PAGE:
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Guest Editorial: Aiming Higher

Guest Editorial: Aiming Higher

Issue 9.10
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We aim above the mark to hit the mark.” – Ralph Waldo Emmerson. Choosing a profession is always a pivotal point in everyone’s life. Once we set our minds and find our path, we try to dedicate all our energy and effort to making the best of it. The 21st century, however, has already left a mark on all our careers with its constant demand for adapting to new needs, circumstances, and business and work climates. 

Having been appointed the Managing Partner of the Budapest office of Baker McKenzie has made me reflect on my career, especially how the role of an outside counsel has changed through these times, not just on the global landscape but in the CEE region as well. When I started, filled with knowledge of the law, I had a limited understanding of the complexities the profession requires and has developed to require ever since. I had an idea of how I would apply the rules on different matters. What I did not know is how much more would be expected of me if I wanted to do well. 

In the sphere of business law, lawyering has become much more layered than we once were prepared for. Being a diligent student and a hard-working legal counsel have proved to be far from sufficient in today’s work climate. The ultimate feature of a lawyer has shifted from well-educated to savvy. Knowing the law thoroughly is obviously the most important requirement in our field. Yet, it is hardly enough in this ever-changing world and competitive market. Besides bearing legal expertise, one must widen their horizon and learn how to dive into specific industries and areas, mainly those of prospective clients, and learn to swim faster than others. Clients expect us to understand their business. Logically, it helps them tremendously if they do not need to explain the business environment to the lawyers they work with. What can make or break a client relationship is industry knowledge and providing business-minded, practical, and user-friendly advice.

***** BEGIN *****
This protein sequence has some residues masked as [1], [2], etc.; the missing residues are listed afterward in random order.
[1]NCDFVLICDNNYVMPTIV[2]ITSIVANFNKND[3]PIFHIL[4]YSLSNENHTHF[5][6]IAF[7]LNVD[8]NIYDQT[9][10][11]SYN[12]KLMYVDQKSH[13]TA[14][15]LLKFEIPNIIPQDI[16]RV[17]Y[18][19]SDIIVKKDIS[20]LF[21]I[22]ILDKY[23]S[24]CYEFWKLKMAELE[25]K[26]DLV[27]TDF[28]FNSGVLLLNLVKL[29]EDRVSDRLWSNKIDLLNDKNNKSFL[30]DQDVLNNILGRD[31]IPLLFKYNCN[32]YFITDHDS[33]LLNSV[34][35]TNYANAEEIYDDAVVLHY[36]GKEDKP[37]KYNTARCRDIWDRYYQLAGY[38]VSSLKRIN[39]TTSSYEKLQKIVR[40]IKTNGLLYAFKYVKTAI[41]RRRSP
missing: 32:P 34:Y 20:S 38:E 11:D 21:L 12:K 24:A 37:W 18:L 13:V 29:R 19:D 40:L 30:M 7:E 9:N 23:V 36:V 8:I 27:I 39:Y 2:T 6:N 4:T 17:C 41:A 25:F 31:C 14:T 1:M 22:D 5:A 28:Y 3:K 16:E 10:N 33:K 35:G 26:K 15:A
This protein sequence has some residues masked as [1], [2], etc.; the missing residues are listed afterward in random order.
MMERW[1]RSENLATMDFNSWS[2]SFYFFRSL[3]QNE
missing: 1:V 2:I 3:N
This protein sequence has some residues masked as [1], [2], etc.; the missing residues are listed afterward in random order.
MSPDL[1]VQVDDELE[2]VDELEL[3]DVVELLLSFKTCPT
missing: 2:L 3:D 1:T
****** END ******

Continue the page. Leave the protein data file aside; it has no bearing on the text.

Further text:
Proving yourself as a lawyer is just the basic package. In order to stand out from the crowd, you must be willing to elevate your worth by being more circumspect than your peers. Being vigilant and never underestimating where good ideas may come from can be game-changing approaches. All the more so, once appointed an outside legal counsel, clients expect you to deliver a full-service solution with a holistic approach. Most of the time nowadays, it is not only a lawyer they need but someone with a versatile mindset, who fixes things. 

Familiarizing ourselves with legal tech and innovations can also prove to be a defining point to stand out. While lawyering is generally viewed as a traditional profession, with the development of technology, this field is quickly evolving into a sector that requires tech skills if one wants to gain a competitive advantage in the market. In general, it is true that birds of a feather flock together, so clients look for advisors that understand their needs and their language.

As we are heading towards economically challenging times globally, and also in the CEE region, the additional skills and finesse an attorney can bring to their clients are crucial. Such times will continue bringing complexities, where swift and effective legal advice will be more valuable than ever. Even though I expect some clients may experience financial difficulties, if we bring a value proposition to our clients, all shall benefit.

Finally, never underestimate the value of human connections. We feel the burden of the expectation of high-quality work and the required time and investment of efforts. We should not lose sight of one very important element for a successful career, and that is building our own business network and strong human contacts. The business-minded and supportive attitude should kick in early on, the sooner the better, so that, when difficult times hit, there is a circle around us that we can rely on. 

By Akos Fehervary, Managing Partner, Baker McKenzie Budapest

This article was originally published in Issue 9.10 of the CEE Legal Matters Magazine. If you would like to receive a hard copy of the magazine, you can subscribe here.

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